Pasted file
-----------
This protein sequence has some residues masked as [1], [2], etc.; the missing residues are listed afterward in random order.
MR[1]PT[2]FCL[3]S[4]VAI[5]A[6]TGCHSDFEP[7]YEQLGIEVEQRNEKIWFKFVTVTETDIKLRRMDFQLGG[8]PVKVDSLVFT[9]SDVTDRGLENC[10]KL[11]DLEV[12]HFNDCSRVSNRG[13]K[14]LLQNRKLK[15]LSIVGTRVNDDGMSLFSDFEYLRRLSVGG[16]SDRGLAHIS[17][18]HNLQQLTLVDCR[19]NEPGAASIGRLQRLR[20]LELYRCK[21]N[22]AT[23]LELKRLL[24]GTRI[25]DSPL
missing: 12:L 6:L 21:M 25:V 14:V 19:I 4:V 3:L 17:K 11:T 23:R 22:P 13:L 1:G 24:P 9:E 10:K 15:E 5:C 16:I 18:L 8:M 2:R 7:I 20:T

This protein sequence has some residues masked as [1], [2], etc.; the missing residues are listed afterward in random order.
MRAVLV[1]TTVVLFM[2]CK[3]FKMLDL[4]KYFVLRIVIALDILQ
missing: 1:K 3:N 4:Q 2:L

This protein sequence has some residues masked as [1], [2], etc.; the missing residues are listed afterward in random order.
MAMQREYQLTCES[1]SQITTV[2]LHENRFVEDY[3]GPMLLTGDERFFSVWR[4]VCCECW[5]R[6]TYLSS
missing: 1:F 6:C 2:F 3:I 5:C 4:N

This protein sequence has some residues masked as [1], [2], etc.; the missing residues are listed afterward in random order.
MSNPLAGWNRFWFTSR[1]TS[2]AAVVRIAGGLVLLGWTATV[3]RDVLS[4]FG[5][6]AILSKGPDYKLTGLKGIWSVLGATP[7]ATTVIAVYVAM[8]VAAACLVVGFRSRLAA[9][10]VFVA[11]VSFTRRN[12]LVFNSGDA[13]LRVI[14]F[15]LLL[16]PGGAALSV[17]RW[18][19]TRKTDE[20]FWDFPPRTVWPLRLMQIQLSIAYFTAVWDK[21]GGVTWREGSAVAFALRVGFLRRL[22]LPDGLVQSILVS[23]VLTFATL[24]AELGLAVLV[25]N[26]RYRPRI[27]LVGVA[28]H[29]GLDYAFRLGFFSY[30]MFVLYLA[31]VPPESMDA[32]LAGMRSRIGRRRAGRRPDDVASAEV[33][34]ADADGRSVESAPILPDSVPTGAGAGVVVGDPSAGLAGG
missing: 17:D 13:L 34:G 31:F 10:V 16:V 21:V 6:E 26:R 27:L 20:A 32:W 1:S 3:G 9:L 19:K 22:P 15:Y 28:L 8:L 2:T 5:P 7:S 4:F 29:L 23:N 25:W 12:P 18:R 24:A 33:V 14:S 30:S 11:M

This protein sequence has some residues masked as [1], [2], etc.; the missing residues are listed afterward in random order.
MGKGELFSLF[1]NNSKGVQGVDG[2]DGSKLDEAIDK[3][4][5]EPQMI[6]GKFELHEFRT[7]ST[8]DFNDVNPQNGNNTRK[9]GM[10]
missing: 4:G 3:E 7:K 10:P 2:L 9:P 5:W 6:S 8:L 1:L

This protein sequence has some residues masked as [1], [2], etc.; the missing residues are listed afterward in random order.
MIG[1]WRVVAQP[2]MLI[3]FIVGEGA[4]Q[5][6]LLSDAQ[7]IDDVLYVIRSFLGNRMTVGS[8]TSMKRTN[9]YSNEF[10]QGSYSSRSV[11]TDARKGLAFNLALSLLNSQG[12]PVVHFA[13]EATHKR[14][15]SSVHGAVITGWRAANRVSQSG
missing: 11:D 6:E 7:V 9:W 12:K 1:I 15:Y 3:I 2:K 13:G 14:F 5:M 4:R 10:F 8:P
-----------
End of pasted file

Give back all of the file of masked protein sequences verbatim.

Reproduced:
This protein sequence has some residues masked as [1], [2], etc.; the missing residues are listed afterward in random order.
MR[1]PT[2]FCL[3]S[4]VAI[5]A[6]TGCHSDFEP[7]YEQLGIEVEQRNEKIWFKFVTVTETDIKLRRMDFQLGG[8]PVKVDSLVFT[9]SDVTDRGLENC[10]KL[11]DLEV[12]HFNDCSRVSNRG[13]K[14]LLQNRKLK[15]LSIVGTRVNDDGMSLFSDFEYLRRLSVGG[16]SDRGLAHIS[17][18]HNLQQLTLVDCR[19]NEPGAASIGRLQRLR[20]LELYRCK[21]N[22]AT[23]LELKRLL[24]GTRI[25]DSPL
missing: 12:L 6:L 21:M 25:V 14:V 19:I 4:V 3:L 17:K 11:T 23:R 22:P 13:L 1:G 24:P 9:E 10:K 15:E 5:C 16:I 18:L 8:M 2:R 7:I 20:T

This protein sequence has some residues masked as [1], [2], etc.; the missing residues are listed afterward in random order.
MRAVLV[1]TTVVLFM[2]CK[3]FKMLDL[4]KYFVLRIVIALDILQ
missing: 1:K 3:N 4:Q 2:L

This protein sequence has some residues masked as [1], [2], etc.; the missing residues are listed afterward in random order.
MAMQREYQLTCES[1]SQITTV[2]LHENRFVEDY[3]GPMLLTGDERFFSVWR[4]VCCECW[5]R[6]TYLSS
missing: 1:F 6:C 2:F 3:I 5:C 4:N

This protein sequence has some residues masked as [1], [2], etc.; the missing residues are listed afterward in random order.
MSNPLAGWNRFWFTSR[1]TS[2]AAVVRIAGGLVLLGWTATV[3]RDVLS[4]FG[5][6]AILSKGPDYKLTGLKGIWSVLGATP[7]ATTVIAVYVAM[8]VAAACLVVGFRSRLAA[9][10]VFVA[11]VSFTRRN[12]LVFNSGDA[13]LRVI[14]F[15]LLL[16]PGGAALSV[17]RW[18][19]TRKTDE[20]FWDFPPRTVWPLRLMQIQLSIAYFTAVWDK[21]GGVTWREGSAVAFALRVGFLRRL[22]LPDGLVQSILVS[23]VLTFATL[24]AELGLAVLV[25]N[26]RYRPRI[27]LVGVA[28]H[29]GLDYAFRLGFFSY[30]MFVLYLA[31]VPPESMDA[32]LAGMRSRIGRRRAGRRPDDVASAEV[33][34]ADADGRSVESAPILPDSVPTGAGAGVVVGDPSAGLAGG
missing: 17:D 13:L 34:G 31:F 10:V 16:V 21:V 6:E 26:R 27:L 20:A 32:W 1:S 3:G 9:L 19:K 22:P 15:Y 28:L 8:L 2:T 5:P 7:S 4:F 29:L 23:N 25:W 12:P 18:R 24:A 33:V 14:S 30:S 11:M

This protein sequence has some residues masked as [1], [2], etc.; the missing residues are listed afterward in random order.
MGKGELFSLF[1]NNSKGVQGVDG[2]DGSKLDEAIDK[3][4][5]EPQMI[6]GKFELHEFRT[7]ST[8]DFNDVNPQNGNNTRK[9]GM[10]
missing: 4:G 3:E 7:K 10:P 2:L 9:P 5:W 6:S 8:L 1:L

This protein sequence has some residues masked as [1], [2], etc.; the missing residues are listed afterward in random order.
MIG[1]WRVVAQP[2]MLI[3]FIVGEGA[4]Q[5][6]LLSDAQ[7]IDDVLYVIRSFLGNRMTVGS[8]TSMKRTN[9]YSNEF[10]QGSYSSRSV[11]TDARKGLAFNLALSLLNSQG[12]PVVHFA[13]EATHKR[14][15]SSVHGAVITGWRAANRVSQSG
missing: 11:D 6:E 7:V 9:W 12:K 1:I 15:Y 3:I 2:K 13:G 14:F 5:M 4:R 10:F 8:P